Storm to spread quick shot of ice, rain across eastern US this weekend

While frigid weather is forecast for Thanksgiving Day and Friday, temperatures may not rise fast enough for the next storm to bring all rain to the northeastern United States this weekend.

AccuWeather meteorologists are concerned that just enough cold air will remain at the lower levels of the atmosphere for pockets of ice to form, especially in the Appalachians and Piedmont locations from Virginia and West Virginia to Pennsylvania, New York state and New England as the storm begins.

"Even though the storm appears as though it will weaken upon moving across the Northeast spanning Friday night to Sunday, just enough moisture may remain with temperatures near the freezing mark for areas of freezing rain and sleet," according to AccuWeather Meteorologist Eric Leister.

"Even a thin glaze of ice can cause very dangerous conditions on roads, sidewalks and runways," Leister said.

The thin layer of ice is sometimes referred to as black ice or clear ice.

It appears as though the atmosphere may have enough time to allow plain rain on most surfaces along the coastal Interstate 95 corridor and the portions of I-77 and I-79 west of the Appalachians.

During Friday night, rain and spotty ice will spread across Ohio, West Virginia, western Virginia and western North Carolina with rain farther to the south and west.

"Ahead of the storm, gusty onshore winds can progressively raise the risk of coastal flooding at times of high tide from Florida's east coast to the Outer Banks of North Carolina Thursday through Friday," according to AccuWeather Senior Meteorologist Paul Walker.

This means that access to some of the low-lying causeways may be interrupted as well.

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Anyone flying out of Atlanta or Charlotte, North Carolina, can expect wet weather and possible delays due to poor visibility and a low cloud ceiling during Friday night.

During Saturday, rain and spotty ice will spread across portions of Virginia, West Virginia, Maryland and Pennsylvania.

The rain will end from west to east on Saturday across the South. However, enough rain may fall to cause flooding in poor drainage areas for a time on Saturday from the Carolinas to Virginia. Showers and thunderstorms will progress across the Florida Peninsula.

From Saturday night to Sunday, coastal rain and interior ice will spread across New England. However, both may become very spotty in nature. There may also be some snow across the northern tier.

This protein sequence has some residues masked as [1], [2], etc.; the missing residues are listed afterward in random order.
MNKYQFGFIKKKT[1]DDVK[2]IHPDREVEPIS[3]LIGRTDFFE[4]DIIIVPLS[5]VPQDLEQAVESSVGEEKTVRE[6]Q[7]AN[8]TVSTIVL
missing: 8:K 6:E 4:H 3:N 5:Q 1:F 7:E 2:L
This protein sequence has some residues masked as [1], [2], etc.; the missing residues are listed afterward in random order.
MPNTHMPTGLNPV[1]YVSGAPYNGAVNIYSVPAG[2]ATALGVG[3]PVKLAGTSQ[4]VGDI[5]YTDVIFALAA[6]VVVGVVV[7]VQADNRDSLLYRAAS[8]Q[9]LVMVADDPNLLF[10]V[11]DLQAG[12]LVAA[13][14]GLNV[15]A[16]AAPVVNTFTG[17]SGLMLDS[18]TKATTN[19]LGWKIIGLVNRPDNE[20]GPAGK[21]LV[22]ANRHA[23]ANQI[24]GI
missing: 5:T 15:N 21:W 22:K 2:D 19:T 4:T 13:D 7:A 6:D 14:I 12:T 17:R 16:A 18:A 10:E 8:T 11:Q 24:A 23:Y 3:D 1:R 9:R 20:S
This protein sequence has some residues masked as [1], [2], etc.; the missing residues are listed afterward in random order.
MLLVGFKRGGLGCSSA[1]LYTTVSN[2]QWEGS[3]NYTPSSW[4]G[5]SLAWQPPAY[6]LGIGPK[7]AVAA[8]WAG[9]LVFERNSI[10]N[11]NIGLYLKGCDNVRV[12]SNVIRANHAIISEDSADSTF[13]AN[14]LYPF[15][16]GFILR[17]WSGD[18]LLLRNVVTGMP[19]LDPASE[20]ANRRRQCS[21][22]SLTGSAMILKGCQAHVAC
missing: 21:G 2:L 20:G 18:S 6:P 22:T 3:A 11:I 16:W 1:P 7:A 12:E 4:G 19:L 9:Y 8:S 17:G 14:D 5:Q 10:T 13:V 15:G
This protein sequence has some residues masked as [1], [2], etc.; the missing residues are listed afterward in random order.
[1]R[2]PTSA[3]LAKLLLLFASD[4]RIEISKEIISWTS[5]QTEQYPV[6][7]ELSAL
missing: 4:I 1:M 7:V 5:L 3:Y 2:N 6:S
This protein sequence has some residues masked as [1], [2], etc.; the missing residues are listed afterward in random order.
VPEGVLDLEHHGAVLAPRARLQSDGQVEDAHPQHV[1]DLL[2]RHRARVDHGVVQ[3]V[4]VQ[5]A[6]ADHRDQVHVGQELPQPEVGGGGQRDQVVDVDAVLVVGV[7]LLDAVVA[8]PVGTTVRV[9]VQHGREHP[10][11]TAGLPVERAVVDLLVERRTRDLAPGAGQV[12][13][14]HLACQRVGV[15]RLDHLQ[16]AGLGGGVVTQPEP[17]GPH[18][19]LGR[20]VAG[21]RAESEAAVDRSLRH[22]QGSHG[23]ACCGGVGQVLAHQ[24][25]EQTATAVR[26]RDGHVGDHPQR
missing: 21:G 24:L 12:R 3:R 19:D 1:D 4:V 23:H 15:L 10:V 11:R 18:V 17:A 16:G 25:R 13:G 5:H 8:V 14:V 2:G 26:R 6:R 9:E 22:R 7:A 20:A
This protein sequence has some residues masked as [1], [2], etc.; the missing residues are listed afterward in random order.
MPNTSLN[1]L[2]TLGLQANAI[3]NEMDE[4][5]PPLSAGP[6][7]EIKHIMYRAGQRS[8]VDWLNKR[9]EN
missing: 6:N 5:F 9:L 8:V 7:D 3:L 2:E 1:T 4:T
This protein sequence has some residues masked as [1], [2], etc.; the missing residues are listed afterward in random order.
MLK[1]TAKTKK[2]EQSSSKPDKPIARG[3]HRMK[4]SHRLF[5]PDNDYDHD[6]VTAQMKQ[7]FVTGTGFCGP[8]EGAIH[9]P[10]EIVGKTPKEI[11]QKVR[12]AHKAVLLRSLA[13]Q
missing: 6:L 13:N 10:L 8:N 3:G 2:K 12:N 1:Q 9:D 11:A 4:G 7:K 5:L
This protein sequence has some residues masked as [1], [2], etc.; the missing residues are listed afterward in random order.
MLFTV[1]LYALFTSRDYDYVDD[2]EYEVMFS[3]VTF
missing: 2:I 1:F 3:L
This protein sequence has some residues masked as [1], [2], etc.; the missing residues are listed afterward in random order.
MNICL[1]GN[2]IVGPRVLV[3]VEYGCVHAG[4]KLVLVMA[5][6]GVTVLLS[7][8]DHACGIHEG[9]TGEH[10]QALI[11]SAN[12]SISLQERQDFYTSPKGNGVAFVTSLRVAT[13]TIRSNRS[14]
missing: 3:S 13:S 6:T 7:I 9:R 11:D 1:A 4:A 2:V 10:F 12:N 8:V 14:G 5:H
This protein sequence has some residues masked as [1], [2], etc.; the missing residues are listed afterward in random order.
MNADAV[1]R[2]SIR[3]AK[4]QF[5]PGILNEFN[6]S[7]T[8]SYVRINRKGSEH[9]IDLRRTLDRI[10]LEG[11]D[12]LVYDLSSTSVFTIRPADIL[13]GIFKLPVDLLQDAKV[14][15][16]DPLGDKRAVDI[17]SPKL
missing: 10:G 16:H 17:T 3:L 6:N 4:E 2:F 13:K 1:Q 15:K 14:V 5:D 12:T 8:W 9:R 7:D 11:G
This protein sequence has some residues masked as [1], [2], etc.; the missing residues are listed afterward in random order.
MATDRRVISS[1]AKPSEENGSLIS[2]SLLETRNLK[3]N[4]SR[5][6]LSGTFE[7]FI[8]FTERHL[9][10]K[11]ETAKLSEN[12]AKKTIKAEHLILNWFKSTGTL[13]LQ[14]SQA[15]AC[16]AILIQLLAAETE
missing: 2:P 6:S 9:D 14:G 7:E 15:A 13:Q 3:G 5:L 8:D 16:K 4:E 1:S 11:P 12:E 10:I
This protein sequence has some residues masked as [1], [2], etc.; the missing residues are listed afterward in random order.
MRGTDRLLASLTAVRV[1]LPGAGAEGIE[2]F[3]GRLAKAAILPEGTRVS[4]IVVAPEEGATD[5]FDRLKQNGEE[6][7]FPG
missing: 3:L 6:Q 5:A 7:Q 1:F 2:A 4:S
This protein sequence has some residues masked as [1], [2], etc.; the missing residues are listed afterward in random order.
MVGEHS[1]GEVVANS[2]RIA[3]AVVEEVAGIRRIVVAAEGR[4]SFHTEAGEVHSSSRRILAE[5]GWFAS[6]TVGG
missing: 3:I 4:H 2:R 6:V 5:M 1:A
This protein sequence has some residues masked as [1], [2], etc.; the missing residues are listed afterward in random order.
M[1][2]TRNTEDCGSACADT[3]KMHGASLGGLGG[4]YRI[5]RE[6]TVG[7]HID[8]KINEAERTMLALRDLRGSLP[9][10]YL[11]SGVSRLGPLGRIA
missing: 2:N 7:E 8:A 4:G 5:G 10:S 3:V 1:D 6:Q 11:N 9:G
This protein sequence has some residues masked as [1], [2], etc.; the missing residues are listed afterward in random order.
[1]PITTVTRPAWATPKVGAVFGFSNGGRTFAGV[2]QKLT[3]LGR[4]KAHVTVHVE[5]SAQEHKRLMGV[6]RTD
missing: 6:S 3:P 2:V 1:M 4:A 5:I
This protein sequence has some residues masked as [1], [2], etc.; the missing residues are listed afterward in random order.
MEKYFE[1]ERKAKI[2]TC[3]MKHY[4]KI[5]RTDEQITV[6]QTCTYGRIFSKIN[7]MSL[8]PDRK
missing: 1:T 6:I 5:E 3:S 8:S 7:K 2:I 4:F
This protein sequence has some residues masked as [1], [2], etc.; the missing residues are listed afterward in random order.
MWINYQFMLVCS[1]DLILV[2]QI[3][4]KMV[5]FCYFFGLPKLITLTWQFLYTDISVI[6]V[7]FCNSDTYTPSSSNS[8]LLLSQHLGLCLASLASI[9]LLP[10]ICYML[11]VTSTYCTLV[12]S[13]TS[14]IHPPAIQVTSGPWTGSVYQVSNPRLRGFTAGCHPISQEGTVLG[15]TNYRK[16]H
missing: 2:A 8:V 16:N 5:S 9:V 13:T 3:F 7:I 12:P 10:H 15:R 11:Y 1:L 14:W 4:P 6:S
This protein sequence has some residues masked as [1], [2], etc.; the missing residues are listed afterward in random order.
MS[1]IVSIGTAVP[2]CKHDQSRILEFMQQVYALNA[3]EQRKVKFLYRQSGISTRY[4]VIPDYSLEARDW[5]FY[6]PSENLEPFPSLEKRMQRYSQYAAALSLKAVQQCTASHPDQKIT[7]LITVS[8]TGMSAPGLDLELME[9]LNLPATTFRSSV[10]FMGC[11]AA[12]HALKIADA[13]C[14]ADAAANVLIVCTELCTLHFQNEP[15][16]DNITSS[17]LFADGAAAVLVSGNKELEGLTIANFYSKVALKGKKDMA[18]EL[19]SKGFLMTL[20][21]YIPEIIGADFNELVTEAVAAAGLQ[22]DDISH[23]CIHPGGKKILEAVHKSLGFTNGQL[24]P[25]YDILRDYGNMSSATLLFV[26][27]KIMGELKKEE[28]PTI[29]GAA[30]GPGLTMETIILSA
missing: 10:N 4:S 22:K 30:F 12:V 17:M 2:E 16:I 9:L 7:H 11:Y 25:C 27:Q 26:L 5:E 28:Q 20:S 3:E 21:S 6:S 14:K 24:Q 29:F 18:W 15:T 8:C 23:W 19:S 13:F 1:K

Download the free AccuWeather app to see specifically where ice might affect your travels this weekend.

Across the central Appalachians and much of the mid-Atlantic, rain and any pockets of ice are likely to diminish Saturday night to Sunday morning.

As a result, travel conditions are expected to substantially improve from southwest to northeast across the region for the journey home on Sunday.

It may be best to get an early start on Sunday as traffic is likely to build on area highways as the day progresses, according to Travel and Leisure. By early, the website advises getting started around 6 a.m.

With the exception of parts of New England, roads should be dry or become dry by Sunday morning.

The busy weather pattern is forecast to continue for the week ahead.

A storm poised to disrupt travel with snow from the Rockies to blizzard conditions over parts the Plains and Midwest this weekend will eventually reach the East.

Spotty rain is likely to break out across the I-77, I-81 and I-85 corridors during Sunday night.

Since that new storm will have less cold air to work with at the onset, most areas across the Northeast may begin with rain during later Sunday night and Monday.

However, as the storm progresses and cold air invades, a change to snow may take place over the higher elevations of the Northeast.

While a change to snow is rare with storms of this nature, that cannot be ruled out at this early stage, especially over the mountains with a remote chance along the coast from later Monday to Monday night.

On Tuesday, another shot of substantially cold air is forecast to follow the storm. Blustery conditions that may pose trouble and turbulent conditions for airline passengers, while lake-effect snow is likely to ramp up.

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